A WSU student is setting up a Native American art exhibit that will be shown through November on the ground floor of the CUB.
Fabian Mondejar, junior history education major, said the exhibit is scheduled for November because that is Native American Heritage Month.
“The goal is to bring Indigenous art into a non-Indigenous space,” Mondejar said. “I can show off Indeginous artwork and hopefully get people to ask, ‘What is Native American culture?’ or ‘What is Native American art?’”
He said he has been planning this exhibit since the beginning of the semester, but it has only begun to take shape in the past few weeks.
“I sort of thought, ‘What’s something that WSU hasn’t done?’ and I was like, ‘What’s something I can do?’” he said. “And I thought, you know what, it would be so amazing to bring Native American art into the CUB.”
Mondejar is from the Muckleshoot Indian Tribe. He said his identity has influenced his passion for Native American culture and issues. He moved to the reservation when he was a little bit older, but has since learned the language and culture.
“When I moved to my reservation, everyone was Indigenous and everyone cared about their culture,” Mondejar said. “So I learned from them about it.”
Mondejar said he has organized the exhibit by himself, but several Native American artists have donated pieces for him to use. He said asking Native American artists for help was his favorite part of the project; this included a favorite artist of his.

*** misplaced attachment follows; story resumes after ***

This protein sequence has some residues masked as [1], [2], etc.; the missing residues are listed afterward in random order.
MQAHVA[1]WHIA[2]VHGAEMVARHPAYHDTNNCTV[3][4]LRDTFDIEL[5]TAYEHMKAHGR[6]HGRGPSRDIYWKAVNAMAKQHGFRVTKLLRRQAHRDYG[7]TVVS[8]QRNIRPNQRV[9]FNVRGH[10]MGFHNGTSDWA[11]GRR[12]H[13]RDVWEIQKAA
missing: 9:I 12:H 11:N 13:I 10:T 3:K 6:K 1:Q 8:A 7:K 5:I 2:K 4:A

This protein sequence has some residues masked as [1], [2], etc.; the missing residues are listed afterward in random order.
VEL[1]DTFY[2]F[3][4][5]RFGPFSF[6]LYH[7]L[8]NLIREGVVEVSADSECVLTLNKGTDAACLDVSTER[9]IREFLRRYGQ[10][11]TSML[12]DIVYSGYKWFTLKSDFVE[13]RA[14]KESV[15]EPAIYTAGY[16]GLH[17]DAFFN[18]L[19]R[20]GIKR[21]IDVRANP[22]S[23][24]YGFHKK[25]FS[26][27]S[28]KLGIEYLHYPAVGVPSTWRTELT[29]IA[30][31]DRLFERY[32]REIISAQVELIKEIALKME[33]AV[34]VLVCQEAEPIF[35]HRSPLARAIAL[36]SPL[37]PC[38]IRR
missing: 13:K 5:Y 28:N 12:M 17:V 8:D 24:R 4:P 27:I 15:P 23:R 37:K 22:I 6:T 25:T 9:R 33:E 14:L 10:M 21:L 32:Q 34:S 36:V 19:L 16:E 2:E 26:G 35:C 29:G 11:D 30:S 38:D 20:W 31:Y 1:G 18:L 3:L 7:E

“I would say Donny Stevenson,” Mondejar said. “He is a role model to me. He’s a great person, and a great artist, and I learned a lot from him.”
Stevenson is an artist and Muckleshoot Tribal Council member, according to the Muckleshoot Casino website.
Mondejar said the artists deserve more recognition and he hopes this helps them get more exposure.
He said he had to get approval from a CUB official before his exhibit could be shown there. He met with CUB Director Karee Shaw a few weeks ago.
“They just stopped by and said they were interested in having a few items on display next month.” Shaw said.
Mondejar’s and Shaws’ meeting was focused on visualizing what the project may look like. Mondejar said Shaw wanted to know about his goals with the exhibit.
“So I basically gave her my proposal for the types of things I wanted to do, and she approved it,” he said.
Shaw said CUB staff members want to give students opportunities to display their artwork.
“There could be an increased interest after this,” Shaw said. “We are receptive to students wishing to share their art.”
Shaw said the CUB has places where art is currently displayed, but there is still room for student artwork.
“We’ve had the gallery space on the first floor that the Student Entertainment Board has managed,” Shaw said. “So there have been a large amount of displays in that case.”
Mondejar said he still has other ideas for art projects. He wants to help other students who also want to do cultural art exhibits.
“I think it’d be a great way to bring their culture into WSU and just have a great space to be shown,” Mondejar said. “I can definitely see myself working on other projects like this in the future, or even something slightly different as well.”
Editor’s Note: This story has been edited to correct a misspelling of the word “Indigenous.”